Following the recovery of three bodies from the River Shannon over the Christmas and New Year period, each Saturday night eight members of a search and rescue service patrol the area around the River Shannon.
Travelling on foot, in a boat and in a van, they are on the look-out for distressed people for whom life’s struggles have become too much.
“Over the Christmas period it was very busy on the Shannon. One girl went in Christmas morning and she was found in the water a couple of days later. A man went in three days later - he was rescued. Another man went in New Year’s Day. Unfortunately he drowned as well.” The fire brigade also recovered the body of a woman from the river in the New Year.
Trevor Corbett who makes the bleak remarks is unit officer with the Raheen-based Countrywide Emergency Response Team (CERT) which was founded a year and a half ago to help other rescue services search for missing people on both water and land.
The decision to conduct night-time patrols of the river on Saturdays, he says, is to try to prevent any incidents where people go into the water.
When the response team does encounter an individual who shows signs of being in trouble, the trained members attempt to “talk the person down”.
The first thing they will do is try to encourage the person to move away from the water’s edge.
“We would have a friendly conversation with them and try and assess where they are at.”
If it’s felt that there is cause for concern then a discreet call will be put in to the other emergency services by another member. If there is an immediate danger a rescue boat will be positioned on the water.
“Basically, we just keep them chatting and keep them calm until we get the rest of the emergency services there and then we give them all the details for the help they can get and hope it will work.”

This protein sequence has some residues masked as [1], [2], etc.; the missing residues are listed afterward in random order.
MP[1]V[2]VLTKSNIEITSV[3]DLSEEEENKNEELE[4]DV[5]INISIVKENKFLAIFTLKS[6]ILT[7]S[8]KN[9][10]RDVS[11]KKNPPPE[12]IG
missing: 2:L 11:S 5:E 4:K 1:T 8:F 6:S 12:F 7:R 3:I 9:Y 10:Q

Jimmy Connors is chairman of Limerick Marine Search and Rescue which marked its 25th year in existence last December. Jimmy is on the dive team which means he is on the front line when it comes to recovering bodies from the water.
“We have emotions as well. The majority of us are married. We have our own system for dealing with this type of stress. The more experienced members would be placed at the most sensitive parts of the dive line,” he explains.
A range of sophisticated equipment including twin cylinders and full face masks are used by the diving teams underwater.
“We have communications from diver to diver and from diver to surface as well. There are certain code words that we use to one another.”
The first thing that comes to mind on recovering a body, according to Jimmy, is that it will bring some form of closure for a grief-stricken family who may have been waiting hours, days, even weeks for news of their loved one.
“We show the utmost respect to anybody who would have attempted suicide or actually done it. We would always say a little prayer over the body. That is a very sensitive thing but it’s important for us as well.”
In total there were 12 calls over the Christmas period to Limerick Marine Search and Rescue which has 20 qualified volunteers - six new volunteers are currently in training.
Tony Cusack, dive supervisor says that thanks to the joint service being provided by the city’s rescue and emergency services, from November 2010 to November 2011 there were no river drownings in Limerick city.
“The fire service has done extremely well in preventing people from losing their lives in the river. They have between 20 and 25 people rescued from the river over the year. Between the gardai, fire brigade, ambulance service and ourselves - as a backup - people’s lives have been saved.”
The Samaritans in Limerick are on 061 412111, or nationally 24 hours a day on 1850 609090. Pieta House, a centre for the prevention of self-harm or suicide, is on 01 601 0000, see www.pieta.ie